The women’s footwear retailer launched more than five years ago under Nordstrom’s off-price HauteLook brand.
How Wilsons Leather pulls together far-flung sourcing and manufacturing with web processes.
Getting its own line of leather goods and apparel from tanneries in Europe to factories in Asia to its 909 stores in the U.S. is a complicated process for Wilsons The Leather Experts Inc. With 12 zone offices in Southeast Asia handling the factories that produce its goods, the Minneapolis-based company, like other retailers that manufacture their own products, has a huge job in keeping track of what the factories are making, what obstacles have arisen in the manufacturing process and how those obstacles will affect the shipping date for goods.
Take one example of the volume of information that goes back and forth: Communicating orders and specs from Minneapolis to Wilsons’ Hong Kong operation, which is the main liaison office with the Southeast Asian offices. “We had to double and triple handle purchase orders and specifications, which meant e-mails and phone calls going to our main office in Hong Kong,” says Bill Zajack, project manager of Wilsons’ sourcing system. “The Hong Kong office would in turn re-input that information and pass it on to the factories. Any changes also had to go through that process.”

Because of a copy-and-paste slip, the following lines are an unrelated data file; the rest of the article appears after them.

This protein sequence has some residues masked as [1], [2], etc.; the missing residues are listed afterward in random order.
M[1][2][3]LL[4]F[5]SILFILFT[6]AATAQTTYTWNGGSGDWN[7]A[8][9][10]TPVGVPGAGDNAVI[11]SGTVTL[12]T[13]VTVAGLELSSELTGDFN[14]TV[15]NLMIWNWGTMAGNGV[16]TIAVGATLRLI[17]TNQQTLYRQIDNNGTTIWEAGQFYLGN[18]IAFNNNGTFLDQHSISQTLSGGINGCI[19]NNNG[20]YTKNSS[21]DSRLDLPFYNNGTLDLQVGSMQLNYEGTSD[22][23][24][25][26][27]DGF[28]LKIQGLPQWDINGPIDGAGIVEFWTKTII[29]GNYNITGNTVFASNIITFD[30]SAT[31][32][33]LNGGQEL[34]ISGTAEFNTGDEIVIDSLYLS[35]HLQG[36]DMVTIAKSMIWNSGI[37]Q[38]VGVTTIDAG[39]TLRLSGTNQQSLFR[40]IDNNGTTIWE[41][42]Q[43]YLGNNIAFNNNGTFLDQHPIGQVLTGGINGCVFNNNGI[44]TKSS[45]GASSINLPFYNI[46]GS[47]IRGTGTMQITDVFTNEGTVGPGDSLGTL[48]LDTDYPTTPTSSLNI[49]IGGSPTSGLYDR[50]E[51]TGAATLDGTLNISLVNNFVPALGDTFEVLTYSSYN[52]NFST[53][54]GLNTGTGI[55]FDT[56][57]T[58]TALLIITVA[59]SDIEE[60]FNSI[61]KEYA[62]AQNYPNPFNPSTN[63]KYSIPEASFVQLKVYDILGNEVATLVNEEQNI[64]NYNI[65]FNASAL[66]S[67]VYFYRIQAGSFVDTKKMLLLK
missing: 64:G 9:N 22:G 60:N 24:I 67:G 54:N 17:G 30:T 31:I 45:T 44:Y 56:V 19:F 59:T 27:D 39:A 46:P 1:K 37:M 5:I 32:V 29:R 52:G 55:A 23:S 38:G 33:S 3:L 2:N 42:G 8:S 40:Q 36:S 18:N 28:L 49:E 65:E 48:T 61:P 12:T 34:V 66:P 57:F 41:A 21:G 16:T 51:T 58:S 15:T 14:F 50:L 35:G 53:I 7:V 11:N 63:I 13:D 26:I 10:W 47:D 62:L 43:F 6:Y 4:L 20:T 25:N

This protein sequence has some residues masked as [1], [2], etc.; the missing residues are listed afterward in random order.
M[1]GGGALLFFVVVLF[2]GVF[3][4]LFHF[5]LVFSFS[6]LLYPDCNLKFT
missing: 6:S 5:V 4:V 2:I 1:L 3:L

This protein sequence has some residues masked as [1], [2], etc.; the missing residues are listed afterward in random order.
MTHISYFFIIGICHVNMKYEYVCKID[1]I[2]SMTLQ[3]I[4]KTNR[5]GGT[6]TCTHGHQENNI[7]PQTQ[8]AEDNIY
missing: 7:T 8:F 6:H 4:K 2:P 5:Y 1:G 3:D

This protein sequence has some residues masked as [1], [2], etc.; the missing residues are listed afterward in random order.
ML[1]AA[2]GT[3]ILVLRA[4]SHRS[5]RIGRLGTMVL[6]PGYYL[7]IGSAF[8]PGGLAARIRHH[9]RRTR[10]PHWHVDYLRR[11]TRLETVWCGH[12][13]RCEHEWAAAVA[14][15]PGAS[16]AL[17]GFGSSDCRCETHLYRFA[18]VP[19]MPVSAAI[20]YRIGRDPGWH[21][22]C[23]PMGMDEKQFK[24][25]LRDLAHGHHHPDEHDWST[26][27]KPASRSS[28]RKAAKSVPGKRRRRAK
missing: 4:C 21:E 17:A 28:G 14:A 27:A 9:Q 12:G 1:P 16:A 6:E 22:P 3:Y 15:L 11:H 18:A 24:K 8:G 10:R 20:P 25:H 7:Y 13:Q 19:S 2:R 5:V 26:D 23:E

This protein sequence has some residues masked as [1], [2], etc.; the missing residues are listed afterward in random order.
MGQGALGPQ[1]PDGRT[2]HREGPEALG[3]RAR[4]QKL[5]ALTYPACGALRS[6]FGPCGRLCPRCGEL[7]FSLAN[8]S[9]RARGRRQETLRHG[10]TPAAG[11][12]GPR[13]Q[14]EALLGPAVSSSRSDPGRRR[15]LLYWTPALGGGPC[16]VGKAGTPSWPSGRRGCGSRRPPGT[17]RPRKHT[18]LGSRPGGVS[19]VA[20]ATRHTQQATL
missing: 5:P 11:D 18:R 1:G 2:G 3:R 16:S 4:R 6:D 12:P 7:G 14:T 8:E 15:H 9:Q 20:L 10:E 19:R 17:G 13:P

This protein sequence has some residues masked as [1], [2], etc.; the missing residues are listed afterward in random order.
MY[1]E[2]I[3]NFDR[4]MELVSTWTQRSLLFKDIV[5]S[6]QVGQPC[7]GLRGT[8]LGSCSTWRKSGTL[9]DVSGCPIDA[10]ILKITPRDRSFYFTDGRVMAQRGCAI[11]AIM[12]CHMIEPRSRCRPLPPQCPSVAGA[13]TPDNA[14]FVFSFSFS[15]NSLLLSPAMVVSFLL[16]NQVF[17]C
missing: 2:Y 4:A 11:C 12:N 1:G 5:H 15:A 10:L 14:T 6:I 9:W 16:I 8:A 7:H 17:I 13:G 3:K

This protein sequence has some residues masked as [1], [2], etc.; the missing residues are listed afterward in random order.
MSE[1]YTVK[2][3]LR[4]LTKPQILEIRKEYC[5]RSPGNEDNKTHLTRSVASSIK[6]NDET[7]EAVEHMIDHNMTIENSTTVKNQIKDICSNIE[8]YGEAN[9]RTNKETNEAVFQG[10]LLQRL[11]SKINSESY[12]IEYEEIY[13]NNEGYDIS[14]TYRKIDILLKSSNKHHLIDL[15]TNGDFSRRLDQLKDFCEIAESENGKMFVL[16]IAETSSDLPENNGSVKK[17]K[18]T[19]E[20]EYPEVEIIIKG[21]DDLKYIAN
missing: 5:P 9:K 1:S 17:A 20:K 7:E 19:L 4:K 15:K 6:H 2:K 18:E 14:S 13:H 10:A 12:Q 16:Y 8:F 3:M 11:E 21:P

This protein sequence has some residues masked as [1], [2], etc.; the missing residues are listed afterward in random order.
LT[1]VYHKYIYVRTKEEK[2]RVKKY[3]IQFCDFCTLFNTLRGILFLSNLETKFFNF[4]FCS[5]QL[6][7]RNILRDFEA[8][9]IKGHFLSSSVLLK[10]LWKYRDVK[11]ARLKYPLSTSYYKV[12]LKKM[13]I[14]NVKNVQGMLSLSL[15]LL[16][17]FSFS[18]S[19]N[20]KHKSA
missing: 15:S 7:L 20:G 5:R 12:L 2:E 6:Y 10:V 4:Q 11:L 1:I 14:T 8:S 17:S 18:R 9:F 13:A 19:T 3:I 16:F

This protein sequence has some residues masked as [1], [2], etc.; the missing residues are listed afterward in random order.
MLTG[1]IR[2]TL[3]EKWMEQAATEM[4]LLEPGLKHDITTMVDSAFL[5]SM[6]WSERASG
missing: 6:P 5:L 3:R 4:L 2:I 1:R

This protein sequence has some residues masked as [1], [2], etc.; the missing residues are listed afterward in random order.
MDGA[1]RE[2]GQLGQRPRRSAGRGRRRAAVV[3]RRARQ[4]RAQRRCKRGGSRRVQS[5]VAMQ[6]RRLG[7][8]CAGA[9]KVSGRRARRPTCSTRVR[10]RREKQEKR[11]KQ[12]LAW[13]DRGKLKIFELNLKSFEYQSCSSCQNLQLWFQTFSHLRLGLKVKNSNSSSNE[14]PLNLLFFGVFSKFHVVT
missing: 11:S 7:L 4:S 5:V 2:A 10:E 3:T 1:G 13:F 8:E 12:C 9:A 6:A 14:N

Other parts of the manufacturing process were similarly cumbersome. Wilsons had taken a stab at streamlining seven years ago when it moved from a mainframe environment to a client-server network. “We decided to move to client-server systems to be nimble and to be able to scale,” says Jeff Orton, CIO and vice president of logistics at Wilsons. “At the same time we had developed our own system to handle overseas operations. But it became difficult to run with a client server system.”